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Monday, April 01, 2019

The frequency of splicing errors reflects the balance between selection and drift

Splice variants are very common in eukaryotes. We know that it's possible to detect dozens of different splice variants for each gene with multiple introns. In the past, these variants were thought to be examples of differential regulation by alternative spicing but we now know that most of them are due to splicing errors. Most of the variants have been removed from the sequence databases but many remain and they are annotated as examples of alternative splicing, which implies that they have a biological function.

I have blogged about splice variants many times, noting that alternative splicing is a very real phenomenon but it's probably restricted to just a small percentage of genes. Most of splice variants that remain in the databases are probably due to splicing errors. They are junk RNA [The persistent myth of alternative splicing].

The ongoing controversy over the origin of splice variants is beginning to attract attention in the scientific literature although it's fair to say that most scientists are still unaware of the controversy. They continue to believe that abundant alternative splicing is a real phenomenon and they don't realize that the data is more compatible with abundant splicing errors.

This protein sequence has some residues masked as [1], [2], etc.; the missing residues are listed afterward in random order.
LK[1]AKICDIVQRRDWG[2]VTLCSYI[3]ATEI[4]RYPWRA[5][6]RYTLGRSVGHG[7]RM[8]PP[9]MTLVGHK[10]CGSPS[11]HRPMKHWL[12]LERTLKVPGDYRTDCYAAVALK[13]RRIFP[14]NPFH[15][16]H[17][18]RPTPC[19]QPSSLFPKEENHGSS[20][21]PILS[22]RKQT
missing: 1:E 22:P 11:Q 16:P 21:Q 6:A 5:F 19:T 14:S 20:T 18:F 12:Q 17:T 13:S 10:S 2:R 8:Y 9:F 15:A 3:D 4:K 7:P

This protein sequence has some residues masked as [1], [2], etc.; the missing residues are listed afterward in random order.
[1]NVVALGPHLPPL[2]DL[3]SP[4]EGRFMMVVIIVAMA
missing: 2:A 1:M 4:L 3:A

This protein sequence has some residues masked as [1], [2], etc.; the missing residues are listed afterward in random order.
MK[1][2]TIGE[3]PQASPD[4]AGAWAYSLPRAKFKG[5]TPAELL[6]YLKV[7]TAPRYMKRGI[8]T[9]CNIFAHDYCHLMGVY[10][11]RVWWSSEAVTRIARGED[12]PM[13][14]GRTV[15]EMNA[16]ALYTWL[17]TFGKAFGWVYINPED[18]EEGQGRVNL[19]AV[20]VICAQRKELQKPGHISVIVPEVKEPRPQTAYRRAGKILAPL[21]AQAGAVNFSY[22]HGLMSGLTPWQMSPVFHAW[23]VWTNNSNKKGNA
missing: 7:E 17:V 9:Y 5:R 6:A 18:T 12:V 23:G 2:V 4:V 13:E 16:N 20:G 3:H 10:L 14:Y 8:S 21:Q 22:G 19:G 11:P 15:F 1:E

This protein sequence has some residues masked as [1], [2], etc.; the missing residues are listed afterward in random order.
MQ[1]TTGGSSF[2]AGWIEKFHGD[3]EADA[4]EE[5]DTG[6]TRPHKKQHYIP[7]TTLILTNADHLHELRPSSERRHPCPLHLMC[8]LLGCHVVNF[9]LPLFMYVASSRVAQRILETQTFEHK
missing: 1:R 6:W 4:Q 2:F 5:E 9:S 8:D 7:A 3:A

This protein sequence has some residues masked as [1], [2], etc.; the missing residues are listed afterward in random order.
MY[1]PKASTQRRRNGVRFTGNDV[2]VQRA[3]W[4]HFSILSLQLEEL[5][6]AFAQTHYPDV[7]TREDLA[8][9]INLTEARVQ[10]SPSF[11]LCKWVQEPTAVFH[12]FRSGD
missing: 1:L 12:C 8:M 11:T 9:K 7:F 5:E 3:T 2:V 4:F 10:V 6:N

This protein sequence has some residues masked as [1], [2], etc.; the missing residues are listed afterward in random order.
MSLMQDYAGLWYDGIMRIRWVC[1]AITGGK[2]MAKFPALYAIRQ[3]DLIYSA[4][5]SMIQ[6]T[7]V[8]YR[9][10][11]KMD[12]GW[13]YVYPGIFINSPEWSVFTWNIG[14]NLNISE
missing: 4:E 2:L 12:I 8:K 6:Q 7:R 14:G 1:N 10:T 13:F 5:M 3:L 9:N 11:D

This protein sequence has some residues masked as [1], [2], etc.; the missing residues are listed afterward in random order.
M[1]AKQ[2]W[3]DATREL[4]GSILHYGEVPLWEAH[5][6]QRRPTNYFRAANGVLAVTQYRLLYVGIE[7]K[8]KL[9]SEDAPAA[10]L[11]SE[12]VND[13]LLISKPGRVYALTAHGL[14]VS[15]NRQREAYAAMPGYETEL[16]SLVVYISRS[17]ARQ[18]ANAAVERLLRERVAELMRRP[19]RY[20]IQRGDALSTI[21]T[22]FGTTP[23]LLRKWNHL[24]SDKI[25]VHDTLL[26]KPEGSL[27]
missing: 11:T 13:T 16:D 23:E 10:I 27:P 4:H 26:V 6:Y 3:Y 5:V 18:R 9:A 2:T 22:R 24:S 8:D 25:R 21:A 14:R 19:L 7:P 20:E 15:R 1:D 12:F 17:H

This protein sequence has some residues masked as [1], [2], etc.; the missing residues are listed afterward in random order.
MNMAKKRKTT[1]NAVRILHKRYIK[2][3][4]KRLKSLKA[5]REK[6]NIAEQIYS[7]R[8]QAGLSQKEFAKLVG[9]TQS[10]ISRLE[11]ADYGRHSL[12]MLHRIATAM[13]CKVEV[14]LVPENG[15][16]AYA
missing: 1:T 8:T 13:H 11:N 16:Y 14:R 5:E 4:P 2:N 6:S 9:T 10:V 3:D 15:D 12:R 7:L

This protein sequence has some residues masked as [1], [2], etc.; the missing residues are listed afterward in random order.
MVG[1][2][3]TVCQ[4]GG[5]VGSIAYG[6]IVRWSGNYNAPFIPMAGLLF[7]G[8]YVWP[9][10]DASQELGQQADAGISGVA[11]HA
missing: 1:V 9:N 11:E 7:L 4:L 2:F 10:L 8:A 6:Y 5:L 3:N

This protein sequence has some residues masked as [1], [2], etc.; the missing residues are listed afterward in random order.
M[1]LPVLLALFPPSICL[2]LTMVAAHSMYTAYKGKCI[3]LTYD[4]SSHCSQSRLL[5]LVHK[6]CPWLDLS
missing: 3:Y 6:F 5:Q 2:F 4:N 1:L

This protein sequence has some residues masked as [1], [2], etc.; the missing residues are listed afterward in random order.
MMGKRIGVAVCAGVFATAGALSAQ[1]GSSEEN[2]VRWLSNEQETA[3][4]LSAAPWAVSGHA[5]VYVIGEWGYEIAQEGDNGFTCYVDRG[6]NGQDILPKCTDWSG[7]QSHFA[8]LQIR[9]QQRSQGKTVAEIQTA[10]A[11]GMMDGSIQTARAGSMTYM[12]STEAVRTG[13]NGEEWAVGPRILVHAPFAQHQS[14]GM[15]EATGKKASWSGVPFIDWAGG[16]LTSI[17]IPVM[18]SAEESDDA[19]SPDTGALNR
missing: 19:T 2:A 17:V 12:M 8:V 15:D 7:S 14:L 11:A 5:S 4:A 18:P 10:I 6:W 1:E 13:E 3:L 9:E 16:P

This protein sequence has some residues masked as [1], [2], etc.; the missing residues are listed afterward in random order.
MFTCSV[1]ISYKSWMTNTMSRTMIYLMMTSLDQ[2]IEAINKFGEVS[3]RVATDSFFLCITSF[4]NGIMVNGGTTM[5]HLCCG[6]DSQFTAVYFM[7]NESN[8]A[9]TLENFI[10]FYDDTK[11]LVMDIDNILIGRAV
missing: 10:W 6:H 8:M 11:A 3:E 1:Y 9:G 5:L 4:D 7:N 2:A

Some molecular evolution labs have become interested in the controversy and have devised tests of the two possibilities. I draw your attention to a paper that was published 18 months ago.
Saudemont, B., Popa, A., Parmley, J. L., Rocher, V., Blugeon, C., Necsulea, A., Meyer, E., and Duret, L. (2017) The fitness cost of mis-splicing is the main determinant of alternative splicing patterns. Genome biology, 18:208. [doi: 10.1186/s13059-017-1344-6]

Most eukaryotic genes are subject to alternative splicing (AS), which may contribute to the production of protein variants or to the regulation of gene expression via nonsense-mediated messenger RNA (mRNA) decay (NMD). However, a fraction of splice variants might correspond to spurious transcripts and the question of the relative proportion of splicing errors to functional splice variants remains highly debated.

We propose a test to quantify the fraction of AS events corresponding to errors. This test is based on the fact that the fitness cost of splicing errors increases with the number of introns in a gene and with expression level. We analyzed the transcriptome of the intron-rich eukaryote Paramecium tetraurelia. We show that in both normal and in NMD-deficient cells, AS rates strongly decrease with increasing expression level and with increasing number of introns. This relationship is observed for AS events that are detectable by NMD as well as for those that are not, which invalidates the hypothesis of a link with the regulation of gene expression. Our results show that in genes with a median expression level, 92–98% of observed splice variants correspond to errors. We observed the same patterns in human transcriptomes and we further show that AS rates correlate with the fitness cost of splicing errors.